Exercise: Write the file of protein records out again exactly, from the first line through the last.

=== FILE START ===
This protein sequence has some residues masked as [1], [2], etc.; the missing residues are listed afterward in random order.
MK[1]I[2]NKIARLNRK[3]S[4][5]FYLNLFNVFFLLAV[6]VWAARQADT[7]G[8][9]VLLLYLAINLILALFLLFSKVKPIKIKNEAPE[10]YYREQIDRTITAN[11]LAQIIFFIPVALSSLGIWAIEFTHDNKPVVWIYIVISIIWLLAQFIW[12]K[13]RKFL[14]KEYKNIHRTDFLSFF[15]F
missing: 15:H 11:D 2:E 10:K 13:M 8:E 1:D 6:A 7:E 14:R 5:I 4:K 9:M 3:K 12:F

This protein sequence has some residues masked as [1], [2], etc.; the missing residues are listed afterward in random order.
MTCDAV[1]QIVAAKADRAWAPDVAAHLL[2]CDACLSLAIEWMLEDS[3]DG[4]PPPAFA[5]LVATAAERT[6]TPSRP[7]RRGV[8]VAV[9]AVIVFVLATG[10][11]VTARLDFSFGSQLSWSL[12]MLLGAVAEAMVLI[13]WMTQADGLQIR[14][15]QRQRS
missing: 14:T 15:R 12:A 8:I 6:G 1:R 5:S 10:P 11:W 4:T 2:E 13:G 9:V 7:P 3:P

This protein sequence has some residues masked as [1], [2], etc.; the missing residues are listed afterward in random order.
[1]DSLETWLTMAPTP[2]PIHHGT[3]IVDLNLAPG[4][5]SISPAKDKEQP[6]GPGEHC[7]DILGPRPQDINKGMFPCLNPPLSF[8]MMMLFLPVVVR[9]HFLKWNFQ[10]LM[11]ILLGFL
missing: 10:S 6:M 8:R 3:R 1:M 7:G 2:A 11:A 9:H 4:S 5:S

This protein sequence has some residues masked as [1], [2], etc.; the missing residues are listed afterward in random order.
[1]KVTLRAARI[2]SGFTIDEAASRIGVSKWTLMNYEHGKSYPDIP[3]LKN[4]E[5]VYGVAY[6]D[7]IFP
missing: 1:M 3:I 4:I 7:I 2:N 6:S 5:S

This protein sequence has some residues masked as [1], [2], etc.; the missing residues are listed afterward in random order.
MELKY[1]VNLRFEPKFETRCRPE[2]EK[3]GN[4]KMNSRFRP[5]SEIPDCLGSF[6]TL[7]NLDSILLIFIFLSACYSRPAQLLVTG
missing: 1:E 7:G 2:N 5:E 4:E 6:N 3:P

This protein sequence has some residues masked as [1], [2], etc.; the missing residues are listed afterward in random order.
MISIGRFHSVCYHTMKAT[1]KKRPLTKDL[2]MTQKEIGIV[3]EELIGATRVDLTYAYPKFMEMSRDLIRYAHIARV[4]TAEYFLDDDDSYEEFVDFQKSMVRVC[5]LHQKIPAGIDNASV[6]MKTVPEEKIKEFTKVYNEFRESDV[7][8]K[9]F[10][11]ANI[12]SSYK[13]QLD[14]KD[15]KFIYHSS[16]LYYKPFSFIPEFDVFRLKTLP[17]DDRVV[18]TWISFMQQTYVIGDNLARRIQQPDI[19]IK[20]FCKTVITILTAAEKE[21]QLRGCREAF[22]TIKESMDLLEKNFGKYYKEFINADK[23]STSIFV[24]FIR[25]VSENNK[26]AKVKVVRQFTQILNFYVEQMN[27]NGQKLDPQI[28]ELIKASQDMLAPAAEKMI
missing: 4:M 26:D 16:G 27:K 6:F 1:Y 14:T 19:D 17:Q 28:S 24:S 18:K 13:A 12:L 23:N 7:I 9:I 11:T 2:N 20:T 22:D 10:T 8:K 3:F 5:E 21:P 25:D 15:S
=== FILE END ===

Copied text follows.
This protein sequence has some residues masked as [1], [2], etc.; the missing residues are listed afterward in random order.
MK[1]I[2]NKIARLNRK[3]S[4][5]FYLNLFNVFFLLAV[6]VWAARQADT[7]G[8][9]VLLLYLAINLILALFLLFSKVKPIKIKNEAPE[10]YYREQIDRTITAN[11]LAQIIFFIPVALSSLGIWAIEFTHDNKPVVWIYIVISIIWLLAQFIW[12]K[13]RKFL[14]KEYKNIHRTDFLSFF[15]F
missing: 15:H 11:D 2:E 10:K 13:M 8:E 1:D 6:A 7:E 14:R 5:I 4:K 9:M 3:K 12:F

This protein sequence has some residues masked as [1], [2], etc.; the missing residues are listed afterward in random order.
MTCDAV[1]QIVAAKADRAWAPDVAAHLL[2]CDACLSLAIEWMLEDS[3]DG[4]PPPAFA[5]LVATAAERT[6]TPSRP[7]RRGV[8]VAV[9]AVIVFVLATG[10][11]VTARLDFSFGSQLSWSL[12]MLLGAVAEAMVLI[13]WMTQADGLQIR[14][15]QRQRS
missing: 14:T 15:R 12:A 8:I 6:G 1:R 5:S 10:P 11:W 4:T 2:E 13:G 9:V 7:P 3:P

This protein sequence has some residues masked as [1], [2], etc.; the missing residues are listed afterward in random order.
[1]DSLETWLTMAPTP[2]PIHHGT[3]IVDLNLAPG[4][5]SISPAKDKEQP[6]GPGEHC[7]DILGPRPQDINKGMFPCLNPPLSF[8]MMMLFLPVVVR[9]HFLKWNFQ[10]LM[11]ILLGFL
missing: 10:S 6:M 8:R 3:R 1:M 7:G 2:A 11:A 9:H 4:S 5:S

This protein sequence has some residues masked as [1], [2], etc.; the missing residues are listed afterward in random order.
[1]KVTLRAARI[2]SGFTIDEAASRIGVSKWTLMNYEHGKSYPDIP[3]LKN[4]E[5]VYGVAY[6]D[7]IFP
missing: 1:M 3:I 4:I 7:I 2:N 6:S 5:S

This protein sequence has some residues masked as [1], [2], etc.; the missing residues are listed afterward in random order.
MELKY[1]VNLRFEPKFETRCRPE[2]EK[3]GN[4]KMNSRFRP[5]SEIPDCLGSF[6]TL[7]NLDSILLIFIFLSACYSRPAQLLVTG
missing: 1:E 7:G 2:N 5:E 4:E 6:N 3:P

This protein sequence has some residues masked as [1], [2], etc.; the missing residues are listed afterward in random order.
MISIGRFHSVCYHTMKAT[1]KKRPLTKDL[2]MTQKEIGIV[3]EELIGATRVDLTYAYPKFMEMSRDLIRYAHIARV[4]TAEYFLDDDDSYEEFVDFQKSMVRVC[5]LHQKIPAGIDNASV[6]MKTVPEEKIKEFTKVYNEFRESDV[7][8]K[9]F[10][11]ANI[12]SSYK[13]QLD[14]KD[15]KFIYHSS[16]LYYKPFSFIPEFDVFRLKTLP[17]DDRVV[18]TWISFMQQTYVIGDNLARRIQQPDI[19]IK[20]FCKTVITILTAAEKE[21]QLRGCREAF[22]TIKESMDLLEKNFGKYYKEFINADK[23]STSIFV[24]FIR[25]VSENNK[26]AKVKVVRQFTQILNFYVEQMN[27]NGQKLDPQI[28]ELIKASQDMLAPAAEKMI
missing: 4:M 26:D 16:G 27:K 6:F 1:Y 14:T 19:D 17:Q 28:S 24:S 18:K 13:A 12:L 23:N 7:I 9:I 11:T 2:N 20:T 22:D 10:T 8:K 3:F 5:E 21:P 25:D 15:S